On Monday, I heard about Bush's Yalta comments in Latvia. Long story short, Bush said that Yalta was a great big mistake on the part of Roosevelt and Churchill and that it's wrong to choose stability over freedom and blah blah blahbetty blah.
I'm certainly not saying it's wrong to apologize for mistakes our country has made (although calling Yalta one of the greatest wrongs of history seems a little extreme.... I mean, 300 years of slavery in the US? 100 years of Jim Crow? Atom bombs in Hiroshima and Nagasaki? Darfur? Rwanda? The Versailles Treaty following World War I? Seriously, I can keep going.) and I'm certainly not saying that Yalta was fair or right. I understand Eastern Europeans who felt and still feel rage towards us for that - for Pete's sake, Latvia lost 48% of its population, thanks to Stalin.
But there's something to be said for the "other" side. Professor of history at Cornell, Walter LeFebre, was on WNYC's Brian Lehrer Show, and as he pointed out, victory in Europe was hardly assured at the time of Yalta, the Soviet Union had over 7 million(!) troops occupying Eastern Europe and the battle in the Pacific was taking a heavy toll on the US. So, it's really easy to say now that we traded "stability" for freedom, but I wouldn't say that was the case at the time.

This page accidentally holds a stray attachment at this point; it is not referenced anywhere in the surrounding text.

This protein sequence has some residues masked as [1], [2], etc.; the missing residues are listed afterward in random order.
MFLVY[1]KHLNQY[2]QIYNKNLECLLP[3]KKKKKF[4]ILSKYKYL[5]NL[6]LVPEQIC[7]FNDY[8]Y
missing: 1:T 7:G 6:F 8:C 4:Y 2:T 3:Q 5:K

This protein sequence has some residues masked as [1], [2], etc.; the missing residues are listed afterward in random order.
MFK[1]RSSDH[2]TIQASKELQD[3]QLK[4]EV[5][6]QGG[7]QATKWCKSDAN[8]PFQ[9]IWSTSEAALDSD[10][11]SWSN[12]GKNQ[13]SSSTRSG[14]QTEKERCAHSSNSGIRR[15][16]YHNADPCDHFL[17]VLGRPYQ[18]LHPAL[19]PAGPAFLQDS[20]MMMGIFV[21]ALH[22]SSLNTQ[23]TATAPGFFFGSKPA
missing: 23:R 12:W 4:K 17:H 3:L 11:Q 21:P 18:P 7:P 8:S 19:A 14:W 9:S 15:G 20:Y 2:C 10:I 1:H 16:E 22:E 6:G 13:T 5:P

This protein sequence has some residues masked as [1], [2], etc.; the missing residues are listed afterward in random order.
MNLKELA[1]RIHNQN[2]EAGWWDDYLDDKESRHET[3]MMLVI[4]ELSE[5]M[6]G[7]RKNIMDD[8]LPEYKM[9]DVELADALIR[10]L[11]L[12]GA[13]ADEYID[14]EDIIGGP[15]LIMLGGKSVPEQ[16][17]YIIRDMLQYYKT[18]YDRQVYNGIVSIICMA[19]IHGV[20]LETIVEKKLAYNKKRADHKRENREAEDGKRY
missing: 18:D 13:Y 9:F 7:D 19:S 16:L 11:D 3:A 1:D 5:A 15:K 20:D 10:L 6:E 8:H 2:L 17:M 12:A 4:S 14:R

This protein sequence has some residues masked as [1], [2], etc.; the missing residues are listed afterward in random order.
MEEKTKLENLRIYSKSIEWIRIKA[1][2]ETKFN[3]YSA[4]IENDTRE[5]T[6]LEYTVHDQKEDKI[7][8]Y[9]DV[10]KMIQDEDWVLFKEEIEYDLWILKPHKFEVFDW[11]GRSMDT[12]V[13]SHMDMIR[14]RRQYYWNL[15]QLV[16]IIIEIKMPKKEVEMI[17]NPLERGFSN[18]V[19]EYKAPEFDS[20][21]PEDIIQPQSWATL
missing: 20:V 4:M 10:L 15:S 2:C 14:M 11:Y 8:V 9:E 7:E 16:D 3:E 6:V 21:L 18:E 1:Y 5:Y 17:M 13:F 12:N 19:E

And I find it interesting that in many respects, Yalta could be paralleled to the US's decision to drop the bomb on Japan, but plenty of people get up in arms if you suggest that we apologize for that. "We had no choice!" they yell. Well, maybe we had no choice at Yalta too, then.
Anne Applebaum of the Washington Post offers her typically tepid opinion on the matter, but I will give her a nod for pointing out that Tom DeLay threw a shit fit when President Clinton apologized in Uganda in 1998 for the slave trade.